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Cave Temple - Denkanikottai

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Denkanikottai is located in Krishnagiri district in the state of Tamil Nadu. It is around 27 km from Hosur and 65 km from Bengaluru.


Why the name Denkanikottai?
There was a demon by name Devakandan who got the astounding strength by way of boon from a 4 faced Lord Brahma. He started troubling the sages as well as the Deva. To kill the demon, Lord Venkatesa took the form of hunter and killed him with the help of the instrument by name Denkani. From that time this place was called by the name Denkanipuram. Then it was named as Denkani kottai (fort). Over a period of time it was renamed as Thenkanikottai.

Cave Temple:
Gavi Lakshmi Narasimhaswamy temple is located in Denkanikottai. As the name suggests, the main deity is Lord Narasimha. Gavi means cave in Kannada. Of the 10 avataars, Lord Narasimha is the intense avatar of Lord Vishnu.



History:
History goes like...

During the period of exile, Pandavas stayed here at the cave. Pandavas sculpted the Lakshmi Narasimha and started worshiping daily. After staying for some time Pandavaas left. Thereafter it was not worshiped. Over a period of time Kaliyuga also started.

There was a king by name Dharmavarma who started ruling this place Denkanikottai. Once he visited the nearby forest for hunting. He didn't get anything even after waiting for a long period of time. Feeling disappointed he started to return. On his way back he saw a small hillock. He was in search of an animal in the cave. He could not find any animal. But instead he found the priceless possession. Can you guess it? Yeah you got it right. It is none other than the sculpture of Lakshmi Narasimha. Even though he could guess that the sculpture is that of God he was not able to identify the deity.

He approached the sage Kanva (who is the immortal) was doing penance. The king took the sage along with him to this cave. Sage on seeing the sculpture, immediately recognised and said this is Lord Lakshmi Narasimha who slayed the demon Hiranyakashipu. The sage narrated the whole incidence about Lord Vishnu taking the form of Narasimha and slayed the atheistic demon. When Prahalaada approached the furious Narasimha, he gave up his aggressiveness and gave the darshan as Lakshmi Narasimha. The sage through his  clairvoyant told that the sculpture was sculpted by the Pandavas. The sage instructed the King to start the pooja for the sculpture which is sure to benefit the people. The King after hearing built the temple around the cave. Thereafter this temple was in prosperity.

During the invasion of the foreigner most of the part in and around this place was demolished and the assets were looted by them. After the incidence this place lost its pride. The poojas were also  stopped. After many years, only on the eve of Lord Narasimha Jeyanti the temple was opened and for the rest of the year it was locked. Since past 10 years with the help of devotees the temple was renovated. Daily pooja is being done.

This hillock is easily approachable by steps as well as by road (though road leading to temple is not good). It has 108 steps.

The procession deity is Vasantavallavaraayar. He is blessing the devotees along with the consorts Sridevi and Boodevi. One would see the procession deity only on the procession days and on special days. For safety reason the procession deity lives in the another temple. During special days deity is specially anointed and adorned.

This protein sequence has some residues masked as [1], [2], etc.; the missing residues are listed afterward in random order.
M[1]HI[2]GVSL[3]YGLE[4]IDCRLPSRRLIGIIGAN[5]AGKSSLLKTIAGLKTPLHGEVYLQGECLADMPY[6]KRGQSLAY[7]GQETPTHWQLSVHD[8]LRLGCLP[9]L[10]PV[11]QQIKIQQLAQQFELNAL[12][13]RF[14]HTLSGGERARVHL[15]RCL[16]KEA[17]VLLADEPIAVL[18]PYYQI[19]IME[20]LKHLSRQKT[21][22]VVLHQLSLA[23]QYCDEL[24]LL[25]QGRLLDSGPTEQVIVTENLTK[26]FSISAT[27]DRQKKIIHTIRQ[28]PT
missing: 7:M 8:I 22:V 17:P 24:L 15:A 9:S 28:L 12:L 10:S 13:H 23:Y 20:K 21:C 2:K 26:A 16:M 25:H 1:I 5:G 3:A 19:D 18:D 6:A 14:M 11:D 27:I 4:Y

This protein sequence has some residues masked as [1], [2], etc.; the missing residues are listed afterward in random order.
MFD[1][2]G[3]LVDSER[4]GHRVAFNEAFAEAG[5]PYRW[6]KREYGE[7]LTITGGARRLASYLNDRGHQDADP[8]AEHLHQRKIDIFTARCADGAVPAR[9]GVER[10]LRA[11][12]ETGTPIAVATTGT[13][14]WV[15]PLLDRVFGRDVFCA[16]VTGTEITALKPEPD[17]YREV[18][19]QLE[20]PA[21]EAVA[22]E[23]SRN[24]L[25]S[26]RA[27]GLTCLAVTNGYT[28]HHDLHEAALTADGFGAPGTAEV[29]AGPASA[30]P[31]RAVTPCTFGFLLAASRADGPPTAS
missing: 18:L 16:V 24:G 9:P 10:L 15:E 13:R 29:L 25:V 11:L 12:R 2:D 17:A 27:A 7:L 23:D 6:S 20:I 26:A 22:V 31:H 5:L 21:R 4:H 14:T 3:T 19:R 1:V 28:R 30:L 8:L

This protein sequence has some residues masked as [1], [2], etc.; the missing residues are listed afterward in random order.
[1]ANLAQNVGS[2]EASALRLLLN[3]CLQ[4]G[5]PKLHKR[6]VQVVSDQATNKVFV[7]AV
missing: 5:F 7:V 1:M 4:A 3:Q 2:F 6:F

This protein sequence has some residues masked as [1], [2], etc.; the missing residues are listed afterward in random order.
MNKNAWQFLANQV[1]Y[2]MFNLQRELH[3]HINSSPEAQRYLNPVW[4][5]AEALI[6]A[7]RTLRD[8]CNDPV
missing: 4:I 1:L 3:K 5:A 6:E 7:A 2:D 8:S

Special Days: New Year, Thai pongal (usually 14/15th of January), Vaikunda Ekadasi, Narasimha Jeyanti, full moon day and on new moon day.





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Rare Lakulisa sculptures

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Who is Lakulisa?
Lakulisha is considered as the last avatar of Shiva. Lakulisha means the lord with a mace or stick. For more details you can visit wikipedia.

Around 25 km from Madurai lies the rock cut Shiva temple as Lakulisa (Lagulisa) at the Aritapatti village. This temple is unexplored by tourists as it is hidden in the small village. The drive to Aritapatti is filled with paddy fields and all around greenery, with the chirping sound of the birds making yet another ride so calm and peaceful.Beyond certain point we cannot take our vehicle. This rock cut Shiva temple is situated over the small hillock. Once you reach Aritapatti, inquire local people for the Shiva temple. People are friendly and they will guide you to the place.

Depending on the season you visit, you might need to climb and go around the hillock to reach the other side of the Temple. If there is no water in the pond, then you can cross over to visit the temple. When we visited it was a rainy time, and it rained the previous week and the pond was filled with water. Villagers sent their kids to guide us without any expectation. There were 5 kids and all were very excited, chit chatting with us. They were with us till we returned to the starting point.

As per the Department of Archaeology - Tamil Nadu, local people call this Shiva temple as Idaichchi mandapam. This Shiva temple is an example of the early Pandya rock cut temple architecture. This belongs to the 7th to 8th century A.D. It has a Garbagriha as well as the front mandapa. This is one of the rare Lakulisa sculptures found in Tamil Nadu.

Lakulisa

Apart from the Pandya rock cut Shiva temple, Aritapatti has various stone inscriptions belonging to different ages, 2000 year old Jain beds and water source atop the hill with a small dam. People here are not much aware of the history and are not aware of the location. We had difficulty in locating these places. We inquired many people, but in vain. There is no signboard leading to these place. Luckily, one person had knowledge about the history and he directed us. We captured few shots and returned.

 



Map: